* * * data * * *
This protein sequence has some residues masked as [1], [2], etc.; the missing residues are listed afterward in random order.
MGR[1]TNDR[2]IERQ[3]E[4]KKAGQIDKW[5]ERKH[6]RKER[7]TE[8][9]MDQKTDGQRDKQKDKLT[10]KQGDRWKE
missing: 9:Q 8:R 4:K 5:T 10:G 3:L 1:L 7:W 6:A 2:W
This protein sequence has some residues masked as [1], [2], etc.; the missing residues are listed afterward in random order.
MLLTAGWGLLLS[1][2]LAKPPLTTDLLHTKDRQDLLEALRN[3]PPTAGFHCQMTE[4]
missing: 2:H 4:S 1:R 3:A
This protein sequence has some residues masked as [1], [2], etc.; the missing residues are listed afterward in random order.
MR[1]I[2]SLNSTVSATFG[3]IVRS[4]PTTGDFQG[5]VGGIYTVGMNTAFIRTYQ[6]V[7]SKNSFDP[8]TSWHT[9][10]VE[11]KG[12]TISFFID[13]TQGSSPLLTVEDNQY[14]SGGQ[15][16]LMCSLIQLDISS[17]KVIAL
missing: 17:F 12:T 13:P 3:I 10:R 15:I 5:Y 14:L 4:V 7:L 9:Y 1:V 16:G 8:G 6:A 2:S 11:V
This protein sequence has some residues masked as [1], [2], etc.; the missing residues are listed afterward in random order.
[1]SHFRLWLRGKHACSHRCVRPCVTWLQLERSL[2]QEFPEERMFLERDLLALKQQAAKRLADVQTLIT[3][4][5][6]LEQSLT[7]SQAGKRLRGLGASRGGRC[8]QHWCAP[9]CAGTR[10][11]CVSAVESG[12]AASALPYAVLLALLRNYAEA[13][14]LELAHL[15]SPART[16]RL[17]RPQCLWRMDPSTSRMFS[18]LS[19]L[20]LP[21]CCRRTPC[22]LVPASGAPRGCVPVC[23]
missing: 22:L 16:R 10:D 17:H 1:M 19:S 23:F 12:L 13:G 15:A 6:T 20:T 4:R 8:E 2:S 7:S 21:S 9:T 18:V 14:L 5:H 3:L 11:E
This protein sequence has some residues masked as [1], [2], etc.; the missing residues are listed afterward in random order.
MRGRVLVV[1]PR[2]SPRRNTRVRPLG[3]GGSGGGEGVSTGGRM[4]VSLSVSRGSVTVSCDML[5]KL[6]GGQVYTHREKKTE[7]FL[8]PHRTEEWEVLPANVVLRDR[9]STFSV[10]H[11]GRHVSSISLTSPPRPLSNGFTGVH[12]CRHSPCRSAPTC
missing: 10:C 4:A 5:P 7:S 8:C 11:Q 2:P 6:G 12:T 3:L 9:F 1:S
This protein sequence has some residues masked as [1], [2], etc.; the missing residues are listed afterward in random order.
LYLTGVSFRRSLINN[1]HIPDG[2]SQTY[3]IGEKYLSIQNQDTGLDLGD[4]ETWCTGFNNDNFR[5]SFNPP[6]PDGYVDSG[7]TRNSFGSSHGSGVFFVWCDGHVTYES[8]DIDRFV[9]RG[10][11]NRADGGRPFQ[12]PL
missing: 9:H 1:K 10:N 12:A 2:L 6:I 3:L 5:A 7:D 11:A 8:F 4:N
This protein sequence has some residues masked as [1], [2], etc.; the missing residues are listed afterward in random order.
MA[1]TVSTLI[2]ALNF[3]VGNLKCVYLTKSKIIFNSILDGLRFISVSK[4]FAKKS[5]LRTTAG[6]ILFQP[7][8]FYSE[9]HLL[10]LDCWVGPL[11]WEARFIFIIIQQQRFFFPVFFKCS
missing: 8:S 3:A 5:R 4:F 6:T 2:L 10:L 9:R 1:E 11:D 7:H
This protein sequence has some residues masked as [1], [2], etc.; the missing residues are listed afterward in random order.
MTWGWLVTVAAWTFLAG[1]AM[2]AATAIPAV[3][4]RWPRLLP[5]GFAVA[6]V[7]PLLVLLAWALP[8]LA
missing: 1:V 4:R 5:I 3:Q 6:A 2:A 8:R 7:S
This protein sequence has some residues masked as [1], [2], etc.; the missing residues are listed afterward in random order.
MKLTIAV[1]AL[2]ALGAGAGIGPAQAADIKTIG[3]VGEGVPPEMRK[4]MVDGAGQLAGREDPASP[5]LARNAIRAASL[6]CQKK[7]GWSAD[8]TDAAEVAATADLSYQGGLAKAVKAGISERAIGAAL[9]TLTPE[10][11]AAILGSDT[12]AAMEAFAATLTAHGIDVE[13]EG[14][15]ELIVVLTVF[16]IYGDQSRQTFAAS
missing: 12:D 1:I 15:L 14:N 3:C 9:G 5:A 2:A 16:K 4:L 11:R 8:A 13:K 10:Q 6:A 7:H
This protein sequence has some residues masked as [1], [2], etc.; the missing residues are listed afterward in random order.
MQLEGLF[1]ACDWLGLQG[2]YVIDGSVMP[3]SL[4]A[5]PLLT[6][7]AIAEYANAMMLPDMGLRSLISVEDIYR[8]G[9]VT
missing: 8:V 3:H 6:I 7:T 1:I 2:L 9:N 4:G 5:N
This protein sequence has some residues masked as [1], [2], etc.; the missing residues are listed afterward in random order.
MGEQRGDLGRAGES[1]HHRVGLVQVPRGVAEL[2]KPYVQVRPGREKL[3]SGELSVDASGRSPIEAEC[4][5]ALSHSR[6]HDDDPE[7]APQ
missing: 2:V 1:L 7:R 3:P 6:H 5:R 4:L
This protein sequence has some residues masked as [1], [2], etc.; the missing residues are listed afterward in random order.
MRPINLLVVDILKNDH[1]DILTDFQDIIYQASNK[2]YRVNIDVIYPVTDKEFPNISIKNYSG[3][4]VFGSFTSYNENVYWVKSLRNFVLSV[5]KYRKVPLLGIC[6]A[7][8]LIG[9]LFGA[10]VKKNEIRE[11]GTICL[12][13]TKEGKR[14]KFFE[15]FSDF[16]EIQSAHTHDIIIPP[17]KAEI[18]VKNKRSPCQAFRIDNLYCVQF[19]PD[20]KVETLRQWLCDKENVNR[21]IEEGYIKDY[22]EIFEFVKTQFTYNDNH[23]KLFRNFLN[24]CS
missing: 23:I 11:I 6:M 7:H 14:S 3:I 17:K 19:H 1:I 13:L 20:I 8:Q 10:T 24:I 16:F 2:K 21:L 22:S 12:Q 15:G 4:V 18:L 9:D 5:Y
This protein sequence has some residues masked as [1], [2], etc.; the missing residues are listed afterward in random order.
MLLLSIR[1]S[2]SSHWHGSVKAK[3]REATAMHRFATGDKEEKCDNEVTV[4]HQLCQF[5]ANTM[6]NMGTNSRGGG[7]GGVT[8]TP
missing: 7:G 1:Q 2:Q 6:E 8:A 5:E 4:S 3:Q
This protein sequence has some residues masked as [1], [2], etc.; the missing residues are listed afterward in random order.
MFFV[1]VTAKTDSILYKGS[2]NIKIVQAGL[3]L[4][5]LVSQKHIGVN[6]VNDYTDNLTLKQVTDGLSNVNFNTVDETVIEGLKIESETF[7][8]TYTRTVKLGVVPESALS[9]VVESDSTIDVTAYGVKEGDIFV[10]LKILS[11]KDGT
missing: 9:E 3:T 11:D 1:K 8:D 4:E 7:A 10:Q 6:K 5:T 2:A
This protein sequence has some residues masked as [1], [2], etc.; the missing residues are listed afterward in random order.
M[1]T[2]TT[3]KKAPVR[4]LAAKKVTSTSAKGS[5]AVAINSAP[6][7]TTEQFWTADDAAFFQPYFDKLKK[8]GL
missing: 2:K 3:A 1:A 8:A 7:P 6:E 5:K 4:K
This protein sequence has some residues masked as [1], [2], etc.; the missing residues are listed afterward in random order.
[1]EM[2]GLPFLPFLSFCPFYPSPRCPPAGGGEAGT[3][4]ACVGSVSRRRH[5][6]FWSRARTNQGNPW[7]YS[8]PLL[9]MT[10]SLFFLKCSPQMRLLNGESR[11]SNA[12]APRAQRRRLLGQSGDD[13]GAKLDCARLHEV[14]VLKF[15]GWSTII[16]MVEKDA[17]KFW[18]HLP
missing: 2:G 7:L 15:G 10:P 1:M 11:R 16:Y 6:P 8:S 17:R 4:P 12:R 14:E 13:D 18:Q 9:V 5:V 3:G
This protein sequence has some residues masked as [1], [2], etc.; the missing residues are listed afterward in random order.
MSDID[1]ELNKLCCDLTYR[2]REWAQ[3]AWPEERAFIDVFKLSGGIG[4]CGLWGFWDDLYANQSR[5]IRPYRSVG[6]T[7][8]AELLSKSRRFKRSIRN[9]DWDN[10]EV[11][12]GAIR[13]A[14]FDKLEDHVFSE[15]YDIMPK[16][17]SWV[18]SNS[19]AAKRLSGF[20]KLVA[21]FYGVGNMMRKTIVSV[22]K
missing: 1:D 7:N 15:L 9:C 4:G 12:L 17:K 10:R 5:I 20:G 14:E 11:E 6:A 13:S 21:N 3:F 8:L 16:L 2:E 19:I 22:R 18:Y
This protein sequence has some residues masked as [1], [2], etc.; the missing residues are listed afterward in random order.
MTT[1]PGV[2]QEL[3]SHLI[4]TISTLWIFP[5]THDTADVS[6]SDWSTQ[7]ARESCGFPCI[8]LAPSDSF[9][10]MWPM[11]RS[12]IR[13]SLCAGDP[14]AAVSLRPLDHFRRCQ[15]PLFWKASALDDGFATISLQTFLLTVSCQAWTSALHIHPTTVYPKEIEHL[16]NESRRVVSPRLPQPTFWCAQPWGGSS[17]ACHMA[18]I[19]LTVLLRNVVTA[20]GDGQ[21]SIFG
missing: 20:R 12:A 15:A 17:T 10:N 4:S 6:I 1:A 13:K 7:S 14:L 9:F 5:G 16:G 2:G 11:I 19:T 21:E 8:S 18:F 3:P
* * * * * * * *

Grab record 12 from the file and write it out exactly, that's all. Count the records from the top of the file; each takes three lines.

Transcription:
This protein sequence has some residues masked as [1], [2], etc.; the missing residues are listed afterward in random order.
MRPINLLVVDILKNDH[1]DILTDFQDIIYQASNK[2]YRVNIDVIYPVTDKEFPNISIKNYSG[3][4]VFGSFTSYNENVYWVKSLRNFVLSV[5]KYRKVPLLGIC[6]A[7][8]LIG[9]LFGA[10]VKKNEIRE[11]GTICL[12][13]TKEGKR[14]KFFE[15]FSDF[16]EIQSAHTHDIIIPP[17]KAEI[18]VKNKRSPCQAFRIDNLYCVQF[19]PD[20]KVETLRQWLCDKENVNR[21]IEEGYIKDY[22]EIFEFVKTQFTYNDNH[23]KLFRNFLN[24]CS
missing: 23:I 11:I 6:M 7:H 14:S 3:I 17:K 19:H 1:I 13:L 20:I 8:Q 10:T 24:I 16:F 2:K 21:L 22:S 12:Q 15:G 4:V 18:L 9:D 5:Y